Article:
Something interesting is happening in Greece, according to the folks at the Daily Bell, and it was entirely predictable. It seems that the Greeks in their desperation have, at the local level, abandoned the euro as the medium of exchange for barter, and, more importantly, alternative currencies. Indeed, I have blogged on this site previously about alternative currencies as a mechanism for avoiding the central bank private money monopolies. But there is a catch in the case of the Greeks, and The Daily Bell points it out:
The Bell is correct here. There has been some discussion in various places about the use of alternative virtual currencies, i.e., currencies that exist largely in the electronic world of computer networks. We use them, in a certain sense, all the time with debit cards, credit cards, and so on. The catch is, of course, that such things are traceable, and ultimately, as the Bell points out, they are quietly pushed by the powers that be for precisely this reason.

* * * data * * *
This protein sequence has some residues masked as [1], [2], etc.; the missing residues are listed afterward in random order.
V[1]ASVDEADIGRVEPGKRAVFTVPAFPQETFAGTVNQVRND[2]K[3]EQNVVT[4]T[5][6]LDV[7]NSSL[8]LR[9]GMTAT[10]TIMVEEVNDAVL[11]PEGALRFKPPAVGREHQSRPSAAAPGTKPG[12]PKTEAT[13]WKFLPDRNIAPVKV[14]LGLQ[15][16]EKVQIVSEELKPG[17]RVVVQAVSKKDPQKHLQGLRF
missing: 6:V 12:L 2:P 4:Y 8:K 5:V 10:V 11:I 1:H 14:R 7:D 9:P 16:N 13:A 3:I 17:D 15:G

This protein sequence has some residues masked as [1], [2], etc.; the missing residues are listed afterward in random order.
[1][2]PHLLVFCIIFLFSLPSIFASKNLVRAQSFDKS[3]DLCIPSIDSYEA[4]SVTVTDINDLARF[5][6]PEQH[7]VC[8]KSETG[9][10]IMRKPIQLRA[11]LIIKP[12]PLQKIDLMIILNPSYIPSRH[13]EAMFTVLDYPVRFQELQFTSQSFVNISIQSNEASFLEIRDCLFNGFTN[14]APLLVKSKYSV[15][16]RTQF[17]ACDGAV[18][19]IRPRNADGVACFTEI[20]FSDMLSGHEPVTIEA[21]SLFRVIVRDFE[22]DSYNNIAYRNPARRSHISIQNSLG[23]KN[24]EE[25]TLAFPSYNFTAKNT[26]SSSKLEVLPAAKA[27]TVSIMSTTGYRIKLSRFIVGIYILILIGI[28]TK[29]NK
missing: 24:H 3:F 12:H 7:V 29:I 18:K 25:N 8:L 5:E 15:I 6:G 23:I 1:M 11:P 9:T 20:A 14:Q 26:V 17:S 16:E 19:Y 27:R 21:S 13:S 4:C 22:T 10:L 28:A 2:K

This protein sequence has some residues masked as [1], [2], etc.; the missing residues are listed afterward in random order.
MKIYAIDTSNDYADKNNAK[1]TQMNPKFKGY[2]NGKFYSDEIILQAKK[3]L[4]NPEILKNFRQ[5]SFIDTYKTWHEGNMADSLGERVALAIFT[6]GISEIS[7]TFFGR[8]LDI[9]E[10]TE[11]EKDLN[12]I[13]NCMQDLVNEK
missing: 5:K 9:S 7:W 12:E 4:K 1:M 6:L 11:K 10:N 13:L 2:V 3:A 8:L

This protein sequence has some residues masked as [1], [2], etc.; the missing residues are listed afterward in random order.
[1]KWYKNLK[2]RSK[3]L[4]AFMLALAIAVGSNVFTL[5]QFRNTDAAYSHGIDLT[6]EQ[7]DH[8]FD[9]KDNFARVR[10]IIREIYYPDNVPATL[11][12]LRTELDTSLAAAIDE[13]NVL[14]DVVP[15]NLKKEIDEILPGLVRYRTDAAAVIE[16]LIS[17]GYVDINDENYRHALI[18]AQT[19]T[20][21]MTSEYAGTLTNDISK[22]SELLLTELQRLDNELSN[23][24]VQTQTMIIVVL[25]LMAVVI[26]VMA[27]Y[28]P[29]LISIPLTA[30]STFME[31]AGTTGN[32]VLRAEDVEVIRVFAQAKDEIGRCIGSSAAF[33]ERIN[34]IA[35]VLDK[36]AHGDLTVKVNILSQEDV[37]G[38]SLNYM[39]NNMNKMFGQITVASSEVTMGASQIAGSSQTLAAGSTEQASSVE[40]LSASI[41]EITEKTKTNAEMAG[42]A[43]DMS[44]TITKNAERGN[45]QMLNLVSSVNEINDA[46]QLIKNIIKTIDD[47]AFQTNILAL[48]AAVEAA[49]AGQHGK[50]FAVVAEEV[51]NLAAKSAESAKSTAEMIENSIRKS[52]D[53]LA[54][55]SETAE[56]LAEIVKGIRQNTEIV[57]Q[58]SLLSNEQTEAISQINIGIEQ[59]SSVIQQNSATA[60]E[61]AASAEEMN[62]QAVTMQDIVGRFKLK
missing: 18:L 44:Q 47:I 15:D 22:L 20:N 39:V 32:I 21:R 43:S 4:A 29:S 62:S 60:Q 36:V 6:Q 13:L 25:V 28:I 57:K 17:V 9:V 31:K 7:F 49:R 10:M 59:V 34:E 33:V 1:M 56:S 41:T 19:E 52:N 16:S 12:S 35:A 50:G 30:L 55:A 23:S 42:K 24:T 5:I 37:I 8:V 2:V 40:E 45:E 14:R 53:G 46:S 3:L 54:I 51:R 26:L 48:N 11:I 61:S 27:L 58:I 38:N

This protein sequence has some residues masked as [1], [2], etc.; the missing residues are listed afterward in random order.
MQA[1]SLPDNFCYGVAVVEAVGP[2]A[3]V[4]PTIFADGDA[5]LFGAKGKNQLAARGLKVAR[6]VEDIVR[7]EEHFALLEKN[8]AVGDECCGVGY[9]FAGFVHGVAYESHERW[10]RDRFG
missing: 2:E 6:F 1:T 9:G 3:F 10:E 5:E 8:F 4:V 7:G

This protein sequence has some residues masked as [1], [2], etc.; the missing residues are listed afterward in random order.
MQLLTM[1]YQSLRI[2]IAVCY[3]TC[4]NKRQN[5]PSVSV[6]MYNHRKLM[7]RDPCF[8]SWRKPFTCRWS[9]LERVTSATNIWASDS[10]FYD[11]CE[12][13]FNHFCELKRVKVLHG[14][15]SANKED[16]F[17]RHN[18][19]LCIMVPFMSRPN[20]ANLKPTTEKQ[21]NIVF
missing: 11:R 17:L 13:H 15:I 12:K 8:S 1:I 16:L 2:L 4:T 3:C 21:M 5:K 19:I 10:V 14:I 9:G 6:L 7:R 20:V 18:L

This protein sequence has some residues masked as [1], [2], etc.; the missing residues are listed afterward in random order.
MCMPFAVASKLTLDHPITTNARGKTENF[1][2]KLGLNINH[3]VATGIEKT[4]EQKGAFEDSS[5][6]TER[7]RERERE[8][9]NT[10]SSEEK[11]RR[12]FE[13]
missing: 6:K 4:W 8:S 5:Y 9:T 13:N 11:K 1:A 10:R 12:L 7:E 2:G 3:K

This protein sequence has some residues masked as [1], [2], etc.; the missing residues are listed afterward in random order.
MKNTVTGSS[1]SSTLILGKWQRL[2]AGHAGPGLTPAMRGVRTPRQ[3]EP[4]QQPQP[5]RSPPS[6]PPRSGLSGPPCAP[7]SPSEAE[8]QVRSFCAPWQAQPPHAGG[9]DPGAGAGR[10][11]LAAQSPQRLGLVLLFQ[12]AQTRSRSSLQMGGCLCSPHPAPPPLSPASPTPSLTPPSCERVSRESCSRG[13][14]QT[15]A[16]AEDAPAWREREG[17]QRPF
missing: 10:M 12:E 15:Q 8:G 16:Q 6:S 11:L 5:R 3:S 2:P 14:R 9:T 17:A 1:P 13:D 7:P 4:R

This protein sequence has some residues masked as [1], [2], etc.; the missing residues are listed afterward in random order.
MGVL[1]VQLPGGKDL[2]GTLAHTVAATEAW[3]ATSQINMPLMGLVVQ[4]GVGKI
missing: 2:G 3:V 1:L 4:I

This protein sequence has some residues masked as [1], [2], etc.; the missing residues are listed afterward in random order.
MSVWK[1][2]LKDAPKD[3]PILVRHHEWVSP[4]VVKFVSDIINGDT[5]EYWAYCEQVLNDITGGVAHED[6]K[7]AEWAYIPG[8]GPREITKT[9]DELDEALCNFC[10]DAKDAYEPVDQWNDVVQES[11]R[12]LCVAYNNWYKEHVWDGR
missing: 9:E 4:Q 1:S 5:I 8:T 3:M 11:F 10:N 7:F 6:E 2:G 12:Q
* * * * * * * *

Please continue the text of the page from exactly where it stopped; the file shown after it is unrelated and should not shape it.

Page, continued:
The Bell is also correct in that the powers that be have always pushed a version of economic history that goes something like this: first there was barter, then there were coins, and finally, paper money and electronic money. The subtext here being that barter is for primitives, or for desperate people. The reality is that barter more often than not emerges in sophisticated societies where for whatever reason confidence in media of exchange has broken down. Usually, though not always, this system emerges at a local or regional level.
Where we might part company, however, is with the idea that bullion or coinage represents the universal solution. To be sure, these emerge in cases where confidence has broken down, but again, a moment’s consideration will reveal why, in a modern world, with transaction occurring over vast distances, the physical exchange of bullion as a medium is again restricted to a local or regional level. To be sure, it isn’t nearly as convenient to track… and that poses a problem for the powers that be.
But there is another problem, as the readers of this website well know, and that is, before we entertain philosophical discussions about the wonders of bullion-based money, we would do well to recall how that system led to the creation of those very same “powers that be,” and more importantly in the modern context, just how much bullion actually exists.
Virtual barter, anyone?
See you on the flip side.